Right and not only that, even the coworkers in the new department thought she had the job so she has witnesses and that horrible B of a mange cant just blow it off like the Op misunderstood

      3. Annonymouse*

        That’s what Alison was saying:

        1) Your focus shouldn’t be on the sensitive information complaint (because that makes you look bad)

        2) Don’t bitch/complain about the situation (because that makes you look bad)

        Instead talk to your manager and frame it as asking for advice – this way you still get to bring up your concerns but come across as professional and concerned instead of bitter and put out.

        Is it worth going to HR over? Maybe. Again I’d go with seeking clarification about the situation:

        “Am I able to get an idea of how we fill positions including promotions and department changes in our company?

        The reason I ask is because of a situation I was in: Janes department advertised a job and Jane told me I had it, introduced me to people as new X and had me do X work but then went with an external candidate and hasn’t had any contact with me since. Is that normal for us? Or should I do something different next time an opportunity like that comes up?

        Also I wanted to ask what’s the best way to handle the members on her team asking if I quit and why?”

        This way you aren’t complaining but you are still informing them that this happened and is Not Okay.

    4. Juli G.*

      I agree with you – she was introduced to others as the new role holder. If I was your HR person, that’s what I want to know.

      Yes, the role of HR can be “protecting the company”. But protecting the company should include retaining employees and supporting a good morale. This is terrible for that and the manager needs to at least be coached on how this situation was handled.

      1. RVA Cat*

        Agreed – it’s a huge morale issue not only for the OP, but the team she was introduced to.

        This is the sort of thing that not only leads to good people leaving, but can cause ongoing turf wars between managers and departments.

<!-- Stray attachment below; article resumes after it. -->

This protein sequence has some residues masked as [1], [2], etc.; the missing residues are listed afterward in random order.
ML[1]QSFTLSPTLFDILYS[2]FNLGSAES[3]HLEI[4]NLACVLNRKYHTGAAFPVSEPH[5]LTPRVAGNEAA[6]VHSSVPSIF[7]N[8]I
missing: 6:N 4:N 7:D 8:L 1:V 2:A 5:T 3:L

1. Stranger than fiction*

          Yes even if ultimately HR protects the manager at least the Op has her grievance documented and the more grievances that get documented against this manager the better so maybe eventually she will be dealt with

      2. NJ Anon*

        “But protecting the company should include retaining employees and supporting a good morale. ” Unfortunateley, my experience had been that HR does not care about retaining employees or supporting a good morale. They protect the employer and if that happens to benefit the employee then it’s a bonus.

        1. Mike C.*

          If we’re talking about a larger organization, it’s going to be in the company’s interest to not have a manager that is screwing around with headcount in the way this manager is.

  8. Turanga Leela*

    I’m sympathetic to the person who calls in sick on Mondays. This used to happen to me. A few times, I got sick near the end of the work week, figured I could rest and get better over the weekend, and realized on Monday that I either needed to go to the doctor or get an additional day of sleep. Once or twice, I was traveling on Sunday and legitimately couldn’t make it back (e.g. because of a blizzard).

    My boss was very attuned to Monday sick days, so she told me she had noticed a pattern and didn’t want me calling in on Mondays anymore. I couldn’t do anything about the traveling stuff, but if I felt sick on Monday, I started coming to work regardless and taking Tuesday off if I needed to. My boss seemed fine with that.

    1. NutellaNutterson*

      There’s a wonderful Dilbert in which the Pointy Haired Boss indignantly “catches” his staff taking 40% of their sick days on Mondays and Fridays…

    2. Meg Murry*